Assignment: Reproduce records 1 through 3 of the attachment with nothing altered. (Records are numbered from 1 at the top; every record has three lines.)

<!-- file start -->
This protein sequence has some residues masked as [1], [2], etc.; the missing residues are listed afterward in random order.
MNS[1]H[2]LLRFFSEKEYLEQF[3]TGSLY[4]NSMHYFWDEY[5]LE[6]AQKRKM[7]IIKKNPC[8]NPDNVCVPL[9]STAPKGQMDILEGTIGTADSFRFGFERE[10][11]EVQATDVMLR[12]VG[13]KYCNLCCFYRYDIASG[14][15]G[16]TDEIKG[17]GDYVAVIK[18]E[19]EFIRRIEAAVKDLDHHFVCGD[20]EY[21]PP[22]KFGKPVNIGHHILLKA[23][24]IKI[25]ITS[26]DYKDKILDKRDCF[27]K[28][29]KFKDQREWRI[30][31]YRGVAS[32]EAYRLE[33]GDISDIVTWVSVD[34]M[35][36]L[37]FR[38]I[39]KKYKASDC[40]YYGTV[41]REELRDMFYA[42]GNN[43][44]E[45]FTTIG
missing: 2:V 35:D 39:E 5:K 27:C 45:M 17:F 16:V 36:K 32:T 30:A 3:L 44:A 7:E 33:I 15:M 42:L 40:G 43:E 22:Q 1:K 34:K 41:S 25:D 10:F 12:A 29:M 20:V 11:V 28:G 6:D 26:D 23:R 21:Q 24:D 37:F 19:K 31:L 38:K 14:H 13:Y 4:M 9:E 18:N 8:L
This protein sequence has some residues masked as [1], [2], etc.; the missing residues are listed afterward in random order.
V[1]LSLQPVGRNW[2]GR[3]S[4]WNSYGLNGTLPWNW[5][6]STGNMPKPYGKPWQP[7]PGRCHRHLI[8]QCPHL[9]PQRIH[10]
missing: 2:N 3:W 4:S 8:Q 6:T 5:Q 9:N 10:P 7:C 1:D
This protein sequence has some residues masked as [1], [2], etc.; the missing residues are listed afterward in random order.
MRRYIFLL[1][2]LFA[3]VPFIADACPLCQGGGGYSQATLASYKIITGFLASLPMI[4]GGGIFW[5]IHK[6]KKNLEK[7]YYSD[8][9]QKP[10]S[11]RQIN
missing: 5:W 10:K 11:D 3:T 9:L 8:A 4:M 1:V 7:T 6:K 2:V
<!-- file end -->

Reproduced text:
This protein sequence has some residues masked as [1], [2], etc.; the missing residues are listed afterward in random order.
MNS[1]H[2]LLRFFSEKEYLEQF[3]TGSLY[4]NSMHYFWDEY[5]LE[6]AQKRKM[7]IIKKNPC[8]NPDNVCVPL[9]STAPKGQMDILEGTIGTADSFRFGFERE[10][11]EVQATDVMLR[12]VG[13]KYCNLCCFYRYDIASG[14][15]G[16]TDEIKG[17]GDYVAVIK[18]E[19]EFIRRIEAAVKDLDHHFVCGD[20]EY[21]PP[22]KFGKPVNIGHHILLKA[23][24]IKI[25]ITS[26]DYKDKILDKRDCF[27]K[28][29]KFKDQREWRI[30][31]YRGVAS[32]EAYRLE[33]GDISDIVTWVSVD[34]M[35][36]L[37]FR[38]I[39]KKYKASDC[40]YYGTV[41]REELRDMFYA[42]GNN[43][44]E[45]FTTIG
missing: 2:V 35:D 39:E 5:K 27:C 45:M 17:F 16:V 36:K 32:T 30:A 3:L 44:A 7:E 33:I 15:M 42:L 40:G 43:E 22:Q 1:K 34:K 41:S 25:D 10:F 12:A 29:M 20:V 11:V 28:G 6:D 26:D 23:R 21:Q 24:D 37:F 19:K 31:L 38:K 14:H 13:Y 4:M 9:E 18:N 8:L
This protein sequence has some residues masked as [1], [2], etc.; the missing residues are listed afterward in random order.
V[1]LSLQPVGRNW[2]GR[3]S[4]WNSYGLNGTLPWNW[5][6]STGNMPKPYGKPWQP[7]PGRCHRHLI[8]QCPHL[9]PQRIH[10]
missing: 2:N 3:W 4:S 8:Q 6:T 5:Q 9:N 10:P 7:C 1:D
This protein sequence has some residues masked as [1], [2], etc.; the missing residues are listed afterward in random order.
MRRYIFLL[1][2]LFA[3]VPFIADACPLCQGGGGYSQATLASYKIITGFLASLPMI[4]GGGIFW[5]IHK[6]KKNLEK[7]YYSD[8][9]QKP[10]S[11]RQIN
missing: 5:W 10:K 11:D 3:T 9:L 8:A 4:M 1:V 7:T 6:K 2:V